The State Department on Friday added an al Qaeda splinter group in West Africa to an international terrorist watch list.
The Movement for Unity and Jihad in West Africa (MUJWA) and its two leaders were added to the U.S. Specially Designated Global Terrorist list, blocking their financial assets from U.S. markets and warning U.S. citizens against engaging in any transactions with the group.
The terrorist designation is part of a wider effort by international leaders and the United Nations clamp down on terrorism in Mali.
According to the State Department, MUJWA was "created in September 2011 after members broke off from al Qaeda in the Islamic Maghreb in order to spread their activities into West Africa."
"MUJWA has been behind violent terrorist attacks and kidnappings in the region, including the October 2012 suicide attack on a police base in Tamanrasset, Algeria, which wounded 23 people; and a June 2012 attack in Ouargla, Algeria, which killed on and injured three," the State Department said. "MUJWA was also responsible for the April 2012 kidnapping of seven Algerian diplomats in Gao, Mali."
The State Department also designated as terrorists two of the group's leaders, Hamad el Khairy and Ahmed el Tilemsi, asserting that both are "founding leaders of MUJWA."
"Khairy has been involved in MUJWA's kidnapping for ransom operations, personally claiming the group's April 2012 abduction of Algerian diplomats, and has appeared in MUJWA videos to make threats against those who oppose the organization," the State Department said.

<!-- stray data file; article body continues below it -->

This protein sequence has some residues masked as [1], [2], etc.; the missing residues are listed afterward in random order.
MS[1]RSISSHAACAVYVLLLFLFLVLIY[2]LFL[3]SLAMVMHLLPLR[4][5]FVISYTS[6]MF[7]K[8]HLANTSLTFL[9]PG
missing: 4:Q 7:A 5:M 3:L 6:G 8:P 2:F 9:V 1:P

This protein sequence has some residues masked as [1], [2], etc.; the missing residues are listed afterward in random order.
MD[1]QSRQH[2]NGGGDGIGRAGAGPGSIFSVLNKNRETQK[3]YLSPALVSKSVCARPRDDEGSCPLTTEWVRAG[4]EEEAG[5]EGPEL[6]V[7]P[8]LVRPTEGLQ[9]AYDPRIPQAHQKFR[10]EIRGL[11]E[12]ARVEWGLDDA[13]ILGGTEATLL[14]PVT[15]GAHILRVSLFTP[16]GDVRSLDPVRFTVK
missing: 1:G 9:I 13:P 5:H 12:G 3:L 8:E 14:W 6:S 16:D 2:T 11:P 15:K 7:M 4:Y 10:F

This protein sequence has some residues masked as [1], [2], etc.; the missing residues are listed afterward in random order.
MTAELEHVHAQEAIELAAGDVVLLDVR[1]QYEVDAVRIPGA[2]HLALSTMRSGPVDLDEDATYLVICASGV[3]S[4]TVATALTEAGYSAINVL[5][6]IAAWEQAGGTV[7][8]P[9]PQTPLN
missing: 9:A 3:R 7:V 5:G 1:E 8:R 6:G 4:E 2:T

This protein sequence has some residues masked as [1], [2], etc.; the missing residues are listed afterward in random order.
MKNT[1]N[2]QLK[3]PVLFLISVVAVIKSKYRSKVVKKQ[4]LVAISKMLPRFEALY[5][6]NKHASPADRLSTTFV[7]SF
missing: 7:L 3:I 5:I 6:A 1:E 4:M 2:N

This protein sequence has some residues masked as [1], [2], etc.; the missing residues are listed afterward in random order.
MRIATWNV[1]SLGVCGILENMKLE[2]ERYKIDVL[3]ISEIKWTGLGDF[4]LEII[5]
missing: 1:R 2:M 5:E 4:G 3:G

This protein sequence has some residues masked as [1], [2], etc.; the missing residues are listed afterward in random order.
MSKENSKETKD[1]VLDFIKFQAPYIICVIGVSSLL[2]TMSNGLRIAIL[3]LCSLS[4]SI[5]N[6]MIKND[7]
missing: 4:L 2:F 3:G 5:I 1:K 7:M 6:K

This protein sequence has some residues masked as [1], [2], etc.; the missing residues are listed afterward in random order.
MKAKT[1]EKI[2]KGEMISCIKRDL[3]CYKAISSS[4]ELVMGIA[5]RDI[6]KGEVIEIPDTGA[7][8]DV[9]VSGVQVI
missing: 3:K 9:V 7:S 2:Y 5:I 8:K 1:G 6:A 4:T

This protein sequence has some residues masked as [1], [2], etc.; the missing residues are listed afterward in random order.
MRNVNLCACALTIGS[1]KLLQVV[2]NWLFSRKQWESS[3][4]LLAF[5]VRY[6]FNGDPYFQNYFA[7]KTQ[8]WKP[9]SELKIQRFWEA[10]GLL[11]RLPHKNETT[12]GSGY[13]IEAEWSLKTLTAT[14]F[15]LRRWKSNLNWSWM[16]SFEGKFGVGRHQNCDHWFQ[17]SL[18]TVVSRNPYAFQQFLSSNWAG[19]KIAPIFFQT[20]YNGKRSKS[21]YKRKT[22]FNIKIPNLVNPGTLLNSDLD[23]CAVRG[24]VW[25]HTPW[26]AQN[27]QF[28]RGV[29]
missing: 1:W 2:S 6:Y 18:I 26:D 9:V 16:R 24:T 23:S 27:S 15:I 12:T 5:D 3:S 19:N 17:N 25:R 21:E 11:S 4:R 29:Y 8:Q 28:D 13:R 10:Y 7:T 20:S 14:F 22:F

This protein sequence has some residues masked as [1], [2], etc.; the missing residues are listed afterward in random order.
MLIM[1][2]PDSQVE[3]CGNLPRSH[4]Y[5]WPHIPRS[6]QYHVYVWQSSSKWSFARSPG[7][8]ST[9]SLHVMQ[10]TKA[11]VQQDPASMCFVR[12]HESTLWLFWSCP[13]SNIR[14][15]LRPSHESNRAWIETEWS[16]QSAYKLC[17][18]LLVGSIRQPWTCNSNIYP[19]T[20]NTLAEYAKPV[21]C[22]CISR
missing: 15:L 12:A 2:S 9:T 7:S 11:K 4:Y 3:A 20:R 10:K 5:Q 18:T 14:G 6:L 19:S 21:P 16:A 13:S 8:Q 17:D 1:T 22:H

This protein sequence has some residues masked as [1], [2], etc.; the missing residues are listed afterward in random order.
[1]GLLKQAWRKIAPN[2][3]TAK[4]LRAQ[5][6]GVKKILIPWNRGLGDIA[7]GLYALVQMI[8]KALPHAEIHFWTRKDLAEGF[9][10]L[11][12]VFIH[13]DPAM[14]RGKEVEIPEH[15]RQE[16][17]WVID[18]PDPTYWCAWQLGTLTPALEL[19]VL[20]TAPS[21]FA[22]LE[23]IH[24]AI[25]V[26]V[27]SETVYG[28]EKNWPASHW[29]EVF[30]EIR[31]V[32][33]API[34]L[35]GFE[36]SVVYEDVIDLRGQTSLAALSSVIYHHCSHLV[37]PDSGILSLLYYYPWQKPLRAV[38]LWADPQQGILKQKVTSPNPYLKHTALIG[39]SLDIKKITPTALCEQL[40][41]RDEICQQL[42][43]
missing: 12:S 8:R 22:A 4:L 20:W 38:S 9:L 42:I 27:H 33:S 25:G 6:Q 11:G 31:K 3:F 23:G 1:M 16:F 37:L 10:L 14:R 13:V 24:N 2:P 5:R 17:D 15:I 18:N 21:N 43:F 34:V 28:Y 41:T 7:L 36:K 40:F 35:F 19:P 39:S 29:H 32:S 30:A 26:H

"Prior to his leadership role in MUJWA, Khairy was a member of [al Qaeda in the Mahgreb], and was involved in planning terrorist operations against Mauritania in 2007."
Tilemsi is MUJWA's military head and "directly participated in the groups 2011 kidnapping of three aid workers in Algeria," the State Department said. He also was affiliated with al Qaeda in the Islamic Maghreb.
MUJWA also has been listed by the U.N. al Qaeda Sanctions Committee, which requires member states to implement an assets freeze, travel ban and arms embargo against the group.
"The U.N. action demonstrates international resolve in eliminating MUJWA's violent activities in Mali and the surrounding region," the State Department said.
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Guy Taylor rejoined The Washington Times in 2011 as the State Department correspondent.
As a freelance journalist, Taylor’s work was supported by the Pulitzer Center on Crisis Reporting and the Fund For Investigative Journalism, and his stories appeared in a variety publications, from the St. Louis Post-Dispatch to Salon, Reason, Prospect Magazine of London, the Daily Star of Beirut, the ...
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